In a pit stop on the way to the group’s first tour, yMusic will be accompanying friend and musician Gabriel Kahane. A self-proclaimed “classical chamber music ensemble,” yMusic first formed in 2008 when multi-instrumental musicians Rob Moose, CJ Camerieri, Alex Sopp, Hideaki Aomori and Nadia Sirota joined forces. According to violinist and guitarist Rob Moose, the group came together with the intention of being “an auxiliary” to other artists.

Gabriel Kahane and yMusic

Thursday at 7:30 p.m. and Friday at 8 p.m.
Arthur Miller Theater

Moose, 30, explained, “We thought we had a nice balance of style backgrounds and wanted to show other sides of what our instruments could do.”

The ensemble reached its current personnel in 2010 when cellist Clarice Jenson — who, according to Moose, seemed to be “destined to be in the group” — joined the band.

Though all members attended traditional conservatories, yMusic has strayed from its classical roots. Most recently, the group performed with indie rock band Dirty Projectors and will do so again on Jan. 21 in Sydney.

The group has also worked with musicians Shara Worden, Son Lux and of course, Gabriel Kahane.

Moose first met Kahane in 2007 through a mutual friend when Kahane was playing solo and looking to work with other musicians.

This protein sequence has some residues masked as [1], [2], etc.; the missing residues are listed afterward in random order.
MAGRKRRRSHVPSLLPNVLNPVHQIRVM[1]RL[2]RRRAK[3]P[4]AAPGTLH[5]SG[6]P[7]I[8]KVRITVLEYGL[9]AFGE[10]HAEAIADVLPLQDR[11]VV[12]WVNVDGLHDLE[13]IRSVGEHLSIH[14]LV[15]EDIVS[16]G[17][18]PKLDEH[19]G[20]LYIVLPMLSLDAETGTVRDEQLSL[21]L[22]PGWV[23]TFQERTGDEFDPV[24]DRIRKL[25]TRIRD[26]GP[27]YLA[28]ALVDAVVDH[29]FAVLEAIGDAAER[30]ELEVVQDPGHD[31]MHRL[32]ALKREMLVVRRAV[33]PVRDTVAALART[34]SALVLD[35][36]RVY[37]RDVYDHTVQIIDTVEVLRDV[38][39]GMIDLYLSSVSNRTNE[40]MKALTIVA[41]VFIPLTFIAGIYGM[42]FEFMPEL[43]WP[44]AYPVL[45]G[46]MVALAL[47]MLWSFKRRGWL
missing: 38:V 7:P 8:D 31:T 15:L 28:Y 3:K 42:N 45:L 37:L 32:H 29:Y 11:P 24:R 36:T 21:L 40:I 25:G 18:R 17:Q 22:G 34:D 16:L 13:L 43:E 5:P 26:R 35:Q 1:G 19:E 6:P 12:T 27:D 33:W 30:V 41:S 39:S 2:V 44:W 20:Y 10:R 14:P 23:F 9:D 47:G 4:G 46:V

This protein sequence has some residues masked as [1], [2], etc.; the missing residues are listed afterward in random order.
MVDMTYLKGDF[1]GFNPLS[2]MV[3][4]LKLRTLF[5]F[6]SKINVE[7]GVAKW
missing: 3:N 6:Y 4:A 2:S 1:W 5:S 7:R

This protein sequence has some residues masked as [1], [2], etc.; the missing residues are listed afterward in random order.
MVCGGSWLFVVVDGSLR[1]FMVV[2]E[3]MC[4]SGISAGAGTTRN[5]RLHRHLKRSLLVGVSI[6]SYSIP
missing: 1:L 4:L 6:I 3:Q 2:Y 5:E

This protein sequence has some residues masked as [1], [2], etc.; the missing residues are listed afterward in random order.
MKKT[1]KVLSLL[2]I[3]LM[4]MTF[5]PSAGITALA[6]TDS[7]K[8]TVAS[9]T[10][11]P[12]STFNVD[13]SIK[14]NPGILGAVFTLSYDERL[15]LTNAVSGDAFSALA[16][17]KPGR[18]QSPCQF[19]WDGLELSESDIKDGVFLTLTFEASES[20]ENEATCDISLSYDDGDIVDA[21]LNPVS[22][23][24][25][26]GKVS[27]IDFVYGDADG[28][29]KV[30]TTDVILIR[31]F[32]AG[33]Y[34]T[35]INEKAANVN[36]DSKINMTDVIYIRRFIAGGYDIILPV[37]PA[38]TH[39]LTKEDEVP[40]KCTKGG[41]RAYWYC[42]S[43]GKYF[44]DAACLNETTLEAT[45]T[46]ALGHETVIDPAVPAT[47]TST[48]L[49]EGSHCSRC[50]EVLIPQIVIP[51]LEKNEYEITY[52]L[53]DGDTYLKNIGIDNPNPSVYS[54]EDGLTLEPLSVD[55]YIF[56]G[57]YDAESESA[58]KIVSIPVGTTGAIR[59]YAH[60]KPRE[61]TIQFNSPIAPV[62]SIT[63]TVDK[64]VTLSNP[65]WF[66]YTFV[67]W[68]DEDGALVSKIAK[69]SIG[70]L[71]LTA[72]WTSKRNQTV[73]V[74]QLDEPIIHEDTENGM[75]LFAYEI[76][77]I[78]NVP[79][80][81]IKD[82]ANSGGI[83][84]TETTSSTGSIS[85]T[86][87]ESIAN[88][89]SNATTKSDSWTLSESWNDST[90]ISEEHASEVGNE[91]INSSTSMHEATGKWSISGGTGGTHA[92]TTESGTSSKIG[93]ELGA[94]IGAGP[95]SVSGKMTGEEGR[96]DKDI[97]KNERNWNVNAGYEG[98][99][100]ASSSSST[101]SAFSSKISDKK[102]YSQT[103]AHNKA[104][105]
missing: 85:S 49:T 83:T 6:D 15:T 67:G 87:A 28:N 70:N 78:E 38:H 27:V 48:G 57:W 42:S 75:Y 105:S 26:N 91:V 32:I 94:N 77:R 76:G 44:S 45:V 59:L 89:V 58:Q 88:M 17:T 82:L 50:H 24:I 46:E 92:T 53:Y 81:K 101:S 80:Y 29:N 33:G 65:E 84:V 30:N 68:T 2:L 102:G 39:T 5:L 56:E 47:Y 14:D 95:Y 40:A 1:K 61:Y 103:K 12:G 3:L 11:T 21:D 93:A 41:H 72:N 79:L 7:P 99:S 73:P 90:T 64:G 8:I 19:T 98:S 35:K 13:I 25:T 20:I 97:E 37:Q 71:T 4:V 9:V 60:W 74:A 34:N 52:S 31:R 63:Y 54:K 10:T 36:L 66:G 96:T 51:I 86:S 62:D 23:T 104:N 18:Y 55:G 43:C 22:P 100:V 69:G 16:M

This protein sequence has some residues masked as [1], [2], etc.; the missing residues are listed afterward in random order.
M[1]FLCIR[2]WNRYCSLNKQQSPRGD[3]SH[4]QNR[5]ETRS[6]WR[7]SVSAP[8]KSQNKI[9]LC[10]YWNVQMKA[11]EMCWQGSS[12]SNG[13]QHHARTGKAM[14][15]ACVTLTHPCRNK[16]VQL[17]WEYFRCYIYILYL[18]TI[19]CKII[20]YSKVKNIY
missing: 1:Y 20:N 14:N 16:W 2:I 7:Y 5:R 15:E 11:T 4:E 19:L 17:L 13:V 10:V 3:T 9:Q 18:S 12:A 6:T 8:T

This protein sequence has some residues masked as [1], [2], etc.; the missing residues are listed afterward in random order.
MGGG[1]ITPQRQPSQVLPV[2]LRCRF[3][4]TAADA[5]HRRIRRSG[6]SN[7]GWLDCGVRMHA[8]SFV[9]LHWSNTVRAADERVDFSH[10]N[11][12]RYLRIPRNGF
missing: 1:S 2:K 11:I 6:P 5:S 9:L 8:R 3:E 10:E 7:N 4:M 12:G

Kahane himself is a singer, songwriter, pianist, guitarist and composer and has performed with Sufjan Stevens and Rufus Wainwright. His most recent album Where are the Arms achieved critical acclaim from The New York Times, which said the album “conveys emotional intelligence.”

Kahane has since written the composition “For the Union Dead” exclusively for the sextet. Based on the similarly titled book of poems by Robert Lowell, the 35-minute piece consists of nine movements and was one of the first pieces ever written for yMusic.

Moose called it “one of the most underperformed pieces” and said they plan on playing part of the composition for their performance at the Arthur Miller Theatre on Thursday and Friday night.

Moose and the rest of yMusic will also play selections from the ensemble’s debut album Beautiful Mechanical, while Kahane will perform songs from Where are the Arms with accompaniment from the ensemble, as well as a solo set he called “piano karaoke.”

Following the Ann Arbor performance, yMusic will move on to Minneapolis and Cincinnati and then on to a mini-tour in Sydney, Australia while Kahane will continue his U.S. tour in cities including Evanston, New York and Washington, D.C.

Despite the two parting ways, Moose insisted that this wouldn’t be the end of yMusic’s collaboration with Kahane.

“We are constantly evolving and are creating better and better outputs and it’s really exciting to do that with a friend and peer. We are really looking forward to continue to work with him,” Moose explained.

He called Kahane “one of the most talented people (he has) ever worked with.”

After the group’s Sydney tour, yMusic will return to the studio in March to work on a new album to be released in fall 2013.

Kahane’s U.S. tour will end in late April with his performance at Carnegie Hall with the Orpheus Chamber Orchestra.

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